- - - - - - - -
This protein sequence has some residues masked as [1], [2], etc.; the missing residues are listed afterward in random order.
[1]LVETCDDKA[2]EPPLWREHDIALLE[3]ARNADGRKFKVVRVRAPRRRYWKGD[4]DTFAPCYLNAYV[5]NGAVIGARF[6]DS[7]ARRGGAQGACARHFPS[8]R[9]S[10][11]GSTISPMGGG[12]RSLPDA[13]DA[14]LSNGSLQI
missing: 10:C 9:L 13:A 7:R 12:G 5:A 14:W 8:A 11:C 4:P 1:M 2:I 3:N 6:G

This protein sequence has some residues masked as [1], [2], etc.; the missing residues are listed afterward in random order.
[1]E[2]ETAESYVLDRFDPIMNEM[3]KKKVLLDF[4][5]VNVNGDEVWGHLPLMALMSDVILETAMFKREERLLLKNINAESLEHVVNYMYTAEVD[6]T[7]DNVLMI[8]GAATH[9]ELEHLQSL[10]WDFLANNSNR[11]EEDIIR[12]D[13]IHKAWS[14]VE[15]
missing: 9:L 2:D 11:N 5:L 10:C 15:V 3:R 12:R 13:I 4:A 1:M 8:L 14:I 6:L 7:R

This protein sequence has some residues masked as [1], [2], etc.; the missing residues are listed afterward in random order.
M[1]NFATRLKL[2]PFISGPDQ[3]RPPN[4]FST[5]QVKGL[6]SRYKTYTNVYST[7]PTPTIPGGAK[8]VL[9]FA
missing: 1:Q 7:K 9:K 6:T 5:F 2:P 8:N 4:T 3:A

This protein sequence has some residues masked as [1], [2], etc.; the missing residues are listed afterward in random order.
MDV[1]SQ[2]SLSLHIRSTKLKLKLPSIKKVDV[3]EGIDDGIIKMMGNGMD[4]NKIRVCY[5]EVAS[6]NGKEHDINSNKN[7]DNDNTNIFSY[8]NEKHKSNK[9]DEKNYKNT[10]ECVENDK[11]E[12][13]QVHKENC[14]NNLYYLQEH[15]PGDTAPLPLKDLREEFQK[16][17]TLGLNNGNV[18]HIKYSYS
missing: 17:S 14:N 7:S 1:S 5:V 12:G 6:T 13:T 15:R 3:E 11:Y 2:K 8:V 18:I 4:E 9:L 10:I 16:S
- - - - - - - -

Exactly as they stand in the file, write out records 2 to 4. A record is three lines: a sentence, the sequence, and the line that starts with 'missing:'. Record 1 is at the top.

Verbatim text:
This protein sequence has some residues masked as [1], [2], etc.; the missing residues are listed afterward in random order.
[1]E[2]ETAESYVLDRFDPIMNEM[3]KKKVLLDF[4][5]VNVNGDEVWGHLPLMALMSDVILETAMFKREERLLLKNINAESLEHVVNYMYTAEVD[6]T[7]DNVLMI[8]GAATH[9]ELEHLQSL[10]WDFLANNSNR[11]EEDIIR[12]D[13]IHKAWS[14]VE[15]
missing: 9:L 2:D 11:N 5:L 10:C 15:V 3:R 12:R 13:I 4:A 1:M 8:L 14:I 6:L 7:R

This protein sequence has some residues masked as [1], [2], etc.; the missing residues are listed afterward in random order.
M[1]NFATRLKL[2]PFISGPDQ[3]RPPN[4]FST[5]QVKGL[6]SRYKTYTNVYST[7]PTPTIPGGAK[8]VL[9]FA
missing: 1:Q 7:K 9:K 6:T 5:F 2:P 8:N 4:T 3:A

This protein sequence has some residues masked as [1], [2], etc.; the missing residues are listed afterward in random order.
MDV[1]SQ[2]SLSLHIRSTKLKLKLPSIKKVDV[3]EGIDDGIIKMMGNGMD[4]NKIRVCY[5]EVAS[6]NGKEHDINSNKN[7]DNDNTNIFSY[8]NEKHKSNK[9]DEKNYKNT[10]ECVENDK[11]E[12][13]QVHKENC[14]NNLYYLQEH[15]PGDTAPLPLKDLREEFQK[16][17]TLGLNNGNV[18]HIKYSYS
missing: 17:S 14:N 7:S 1:S 5:V 12:G 6:T 13:T 15:R 3:E 11:Y 2:K 8:V 18:I 4:E 9:L 10:I 16:S